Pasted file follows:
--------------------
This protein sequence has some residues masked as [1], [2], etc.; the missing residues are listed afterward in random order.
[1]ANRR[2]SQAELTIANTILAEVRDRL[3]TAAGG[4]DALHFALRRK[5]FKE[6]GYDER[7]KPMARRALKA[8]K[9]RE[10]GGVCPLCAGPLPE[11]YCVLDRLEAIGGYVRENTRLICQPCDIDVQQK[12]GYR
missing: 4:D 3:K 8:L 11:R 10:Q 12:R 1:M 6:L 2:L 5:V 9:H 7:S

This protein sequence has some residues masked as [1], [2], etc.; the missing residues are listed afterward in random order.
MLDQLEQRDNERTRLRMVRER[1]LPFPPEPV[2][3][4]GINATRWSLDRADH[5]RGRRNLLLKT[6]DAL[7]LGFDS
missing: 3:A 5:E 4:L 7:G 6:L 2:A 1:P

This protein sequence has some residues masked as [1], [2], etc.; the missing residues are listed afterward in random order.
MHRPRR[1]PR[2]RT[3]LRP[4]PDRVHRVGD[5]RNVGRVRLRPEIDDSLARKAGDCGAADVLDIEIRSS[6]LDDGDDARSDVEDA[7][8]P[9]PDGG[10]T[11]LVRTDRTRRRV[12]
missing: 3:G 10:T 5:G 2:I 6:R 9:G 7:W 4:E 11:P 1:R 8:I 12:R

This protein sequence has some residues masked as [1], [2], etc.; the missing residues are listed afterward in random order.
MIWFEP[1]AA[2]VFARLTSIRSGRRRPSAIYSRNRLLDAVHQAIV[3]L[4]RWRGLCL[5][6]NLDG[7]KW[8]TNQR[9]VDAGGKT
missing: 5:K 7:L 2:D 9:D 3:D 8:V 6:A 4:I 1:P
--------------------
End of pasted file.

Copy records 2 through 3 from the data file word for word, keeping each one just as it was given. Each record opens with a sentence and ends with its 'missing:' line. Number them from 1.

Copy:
This protein sequence has some residues masked as [1], [2], etc.; the missing residues are listed afterward in random order.
MLDQLEQRDNERTRLRMVRER[1]LPFPPEPV[2][3][4]GINATRWSLDRADH[5]RGRRNLLLKT[6]DAL[7]LGFDS
missing: 3:A 5:E 4:L 7:G 6:L 2:A 1:P

This protein sequence has some residues masked as [1], [2], etc.; the missing residues are listed afterward in random order.
MHRPRR[1]PR[2]RT[3]LRP[4]PDRVHRVGD[5]RNVGRVRLRPEIDDSLARKAGDCGAADVLDIEIRSS[6]LDDGDDARSDVEDA[7][8]P[9]PDGG[10]T[11]LVRTDRTRRRV[12]
missing: 3:G 10:T 5:G 2:I 6:R 9:G 7:W 4:E 11:P 1:R 8:I 12:R